In 1942, Harry’s name was called out for deportation. He arrived in Plaszow, after an overnight journey in a cattle car.

The guards were waiting and told them to throw any jewellery and money they had onto a pile. As people started throwing their possessions, they pulled a man out of the line, found he still had money on him and shot him on the spot.

They stood in line waiting for the commandant of the camp, Joseph Müeller, for four hours. Müeller marched along the crowds, looking them up and down. He was furious when he realised there were many young boys in the group. He started screaming, he only wanted men who could be put to work. He ordered all of the boys to be kept separate. Harry was one of the smallest and got shoved to the front where Müeller was standing. Harry shouted at the other boys to stop, but as he did, Müeller walked past and grabbed him out the line to the front. He started begging with him that he’d done nothing wrong, but Müeller told him to simply follow him. He thought he was to be shot.

There were two young Jewish prisoners working in the office. The boy was dictating something to the girl, who was working on a typewriter. Müeller started talking in German, but Harry was Polish so he didn’t understand. The girl and boy explained to him that he was to become his putzer, or ‘shoeshine boy’. Harry ran up to him and asked him to sit down, take his boots off and he would clean them.

Realising he had nothing to clean them with he ran outside into the camp. He found an old Jewish cobbler to help him and when returned, Mueller said he knew he had “picked the right boy for the job.”

Whilst Harry lived as Müeller’s shoeshine boy for the next few months, he witnessed the atrocities carried out in the camp. There were parties and frequent visits from Oscar Schindler, Amon Goeth and other high-profile Nazis like Heinrich Himmler, head of the SS.

Harry saw the multiple suitcases Müeller had hidden under his bed filled with Jewish people’s jewellery, family heirlooms and money. He frequently took food and medicine into the camp for several Jewish prisoners.

Then Mueller was relieved of his duty as commander and the decision was made by the SS to move the prisoners.

From Plascow he was taken to Starzysko, digging trenches for the anti-aircraft in freezing conditions with barely any food. He was then taken to Czestochowa where he worked in an ammunition factory for a few months.

In December 1944 he was transported again to Buchenwald for five weeks, where he was given a striped prison uniform to wear. It was a particularly cold winter, and they had to stand in the snow for seven hours a day.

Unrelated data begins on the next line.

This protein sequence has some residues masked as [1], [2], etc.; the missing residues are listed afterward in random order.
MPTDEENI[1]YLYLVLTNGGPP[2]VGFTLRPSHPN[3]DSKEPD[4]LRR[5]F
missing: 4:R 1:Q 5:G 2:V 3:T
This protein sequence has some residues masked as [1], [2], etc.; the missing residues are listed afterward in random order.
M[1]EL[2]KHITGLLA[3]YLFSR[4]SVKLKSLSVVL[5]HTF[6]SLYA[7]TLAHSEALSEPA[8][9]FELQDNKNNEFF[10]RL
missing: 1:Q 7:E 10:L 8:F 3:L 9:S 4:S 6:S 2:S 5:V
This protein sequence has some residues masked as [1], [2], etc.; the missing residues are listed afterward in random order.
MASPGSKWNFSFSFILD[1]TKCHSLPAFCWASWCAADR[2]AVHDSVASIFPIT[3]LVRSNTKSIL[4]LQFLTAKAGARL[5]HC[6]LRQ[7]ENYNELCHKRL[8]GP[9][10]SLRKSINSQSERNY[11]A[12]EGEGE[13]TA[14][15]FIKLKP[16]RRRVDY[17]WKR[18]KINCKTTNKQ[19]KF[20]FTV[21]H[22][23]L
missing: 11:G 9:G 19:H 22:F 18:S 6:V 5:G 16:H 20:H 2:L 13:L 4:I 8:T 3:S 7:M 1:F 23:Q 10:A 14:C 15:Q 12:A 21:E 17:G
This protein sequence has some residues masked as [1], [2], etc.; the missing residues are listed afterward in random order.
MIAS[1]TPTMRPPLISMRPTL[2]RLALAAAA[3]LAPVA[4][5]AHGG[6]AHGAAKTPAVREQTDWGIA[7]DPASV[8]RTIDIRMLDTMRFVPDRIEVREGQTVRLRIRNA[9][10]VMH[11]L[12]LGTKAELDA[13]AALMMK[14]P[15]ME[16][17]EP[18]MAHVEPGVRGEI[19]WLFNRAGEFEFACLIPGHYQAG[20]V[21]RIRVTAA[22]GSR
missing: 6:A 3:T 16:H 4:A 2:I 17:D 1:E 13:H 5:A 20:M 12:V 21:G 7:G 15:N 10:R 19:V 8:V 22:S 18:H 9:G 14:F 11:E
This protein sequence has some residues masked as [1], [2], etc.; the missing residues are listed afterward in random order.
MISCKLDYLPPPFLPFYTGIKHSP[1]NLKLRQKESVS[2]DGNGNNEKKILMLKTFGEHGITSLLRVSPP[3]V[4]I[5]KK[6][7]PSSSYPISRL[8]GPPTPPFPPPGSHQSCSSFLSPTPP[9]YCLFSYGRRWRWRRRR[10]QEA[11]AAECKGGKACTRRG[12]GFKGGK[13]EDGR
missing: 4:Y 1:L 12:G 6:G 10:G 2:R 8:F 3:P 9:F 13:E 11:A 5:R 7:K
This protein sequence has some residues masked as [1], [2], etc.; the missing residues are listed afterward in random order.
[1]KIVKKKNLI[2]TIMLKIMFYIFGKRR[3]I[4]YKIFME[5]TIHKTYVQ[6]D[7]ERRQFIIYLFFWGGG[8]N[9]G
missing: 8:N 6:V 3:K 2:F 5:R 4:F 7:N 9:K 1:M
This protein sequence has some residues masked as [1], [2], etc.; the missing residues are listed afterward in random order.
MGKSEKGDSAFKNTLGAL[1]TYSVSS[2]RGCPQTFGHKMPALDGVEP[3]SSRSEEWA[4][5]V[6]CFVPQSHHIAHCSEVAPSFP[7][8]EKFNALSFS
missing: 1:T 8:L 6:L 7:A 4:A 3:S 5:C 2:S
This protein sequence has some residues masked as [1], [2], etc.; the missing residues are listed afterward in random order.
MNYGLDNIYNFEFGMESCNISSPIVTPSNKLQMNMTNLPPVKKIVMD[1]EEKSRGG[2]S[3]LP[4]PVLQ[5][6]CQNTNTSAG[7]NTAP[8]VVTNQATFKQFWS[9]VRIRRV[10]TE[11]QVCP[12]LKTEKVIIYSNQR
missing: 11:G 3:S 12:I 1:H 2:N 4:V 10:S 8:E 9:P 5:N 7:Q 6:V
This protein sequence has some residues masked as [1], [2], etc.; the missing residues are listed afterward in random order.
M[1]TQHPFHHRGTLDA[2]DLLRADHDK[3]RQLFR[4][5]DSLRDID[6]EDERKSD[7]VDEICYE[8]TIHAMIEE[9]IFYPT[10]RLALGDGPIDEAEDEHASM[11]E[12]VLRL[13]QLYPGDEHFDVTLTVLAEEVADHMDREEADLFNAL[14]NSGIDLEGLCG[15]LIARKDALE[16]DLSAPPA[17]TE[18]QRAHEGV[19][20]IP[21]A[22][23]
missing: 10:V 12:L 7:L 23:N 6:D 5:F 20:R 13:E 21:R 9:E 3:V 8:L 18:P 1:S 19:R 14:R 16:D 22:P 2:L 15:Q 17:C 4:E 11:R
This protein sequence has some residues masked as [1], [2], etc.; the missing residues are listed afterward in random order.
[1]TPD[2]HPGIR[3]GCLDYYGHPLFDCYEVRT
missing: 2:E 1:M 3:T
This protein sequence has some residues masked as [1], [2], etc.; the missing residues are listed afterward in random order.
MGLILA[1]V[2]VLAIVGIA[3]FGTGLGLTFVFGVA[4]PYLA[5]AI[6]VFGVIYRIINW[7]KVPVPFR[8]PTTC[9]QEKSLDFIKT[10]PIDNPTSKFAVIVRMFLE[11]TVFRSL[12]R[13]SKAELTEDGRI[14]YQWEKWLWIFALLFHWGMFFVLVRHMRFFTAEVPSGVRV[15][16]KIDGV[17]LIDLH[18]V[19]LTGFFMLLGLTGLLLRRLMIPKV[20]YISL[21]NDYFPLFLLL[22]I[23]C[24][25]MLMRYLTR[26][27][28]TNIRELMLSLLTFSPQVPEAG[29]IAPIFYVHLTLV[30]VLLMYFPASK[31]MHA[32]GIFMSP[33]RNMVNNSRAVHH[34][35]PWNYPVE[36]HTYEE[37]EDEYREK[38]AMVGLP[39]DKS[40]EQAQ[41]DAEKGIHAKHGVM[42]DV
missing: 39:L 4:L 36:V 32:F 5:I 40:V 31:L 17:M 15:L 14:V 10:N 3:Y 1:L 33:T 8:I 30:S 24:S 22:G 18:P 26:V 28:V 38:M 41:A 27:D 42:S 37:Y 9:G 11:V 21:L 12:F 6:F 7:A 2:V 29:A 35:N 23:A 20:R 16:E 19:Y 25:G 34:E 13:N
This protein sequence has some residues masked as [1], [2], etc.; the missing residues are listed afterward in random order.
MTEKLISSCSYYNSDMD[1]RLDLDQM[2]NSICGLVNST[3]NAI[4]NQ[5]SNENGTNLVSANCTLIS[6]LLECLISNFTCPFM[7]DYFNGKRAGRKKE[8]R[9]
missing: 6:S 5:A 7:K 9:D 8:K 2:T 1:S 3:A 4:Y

In January 1945 he was moved by lorry to Rehmsdorf, another camp, this time an oil refinery that had been bombed by the Allies.

But at the beginning of April, the guards rounded up all the prisoners and started marching them by foot with no food or water. Prisoners who could not walk fast enough or had no more energy and stopped for a moment, were shot.

They walked from Germany into Czechoslovakia for three weeks, in what is now known as the 'Death March'. When they started in Rehmsdorf there were approximately 3000 prisoners, when they arrived at the concentration camp Theresienstadt, there were 600 remaining.

Harry had only been in Theresienstadt for a few days when he became very ill with typhoid. He was close to death.

Yet on May 8 1945, the Russian army came into the camp, liberated them and saved his life.

The war was over. Harry was free, but he had no family and could not return to his home country. It took several months for the British government to agree to take in 1000 Jewish children, however, by this time only 732 could be found. They became known as ‘The Boys’, even though some were girls, and they were no longer children after the loss, pain and suffering they had been subjected to.

When ‘The Boys’ arrived in Carlisle, England, buses were waiting to take them to begin their rehabilitation in Windermere, where they got a welcome reception. They were there for four months and described it as ‘paradise’. When Harry left Windermere in early 1946, he and some of his friends were taken to a youth hostel in Loughton, Essex.

In 1947, Harry was contacted by the Red Cross and found out that his father and brother were alive.

They were reunited in a displaced persons camp in Germany, from where his father and brother were leaving to go to Israel. They wanted Harry to join them. However, ‘The Boys’ had become Harry’s family and he didn’t want to leave them or the new life he had started.

Harry Balsam came to England the day before his 16th birthday and built a new life. He had to learn a new language and culture but he became a successful businessman.

He married Pauline in January 1958, and had two sons Stephen and Colin.

Harry passed away on October 2 2003 at the age of 74.

This story is part of The Shoeshine Boy by Natalie Meltzer, Harry Balsam’s grand-daughter.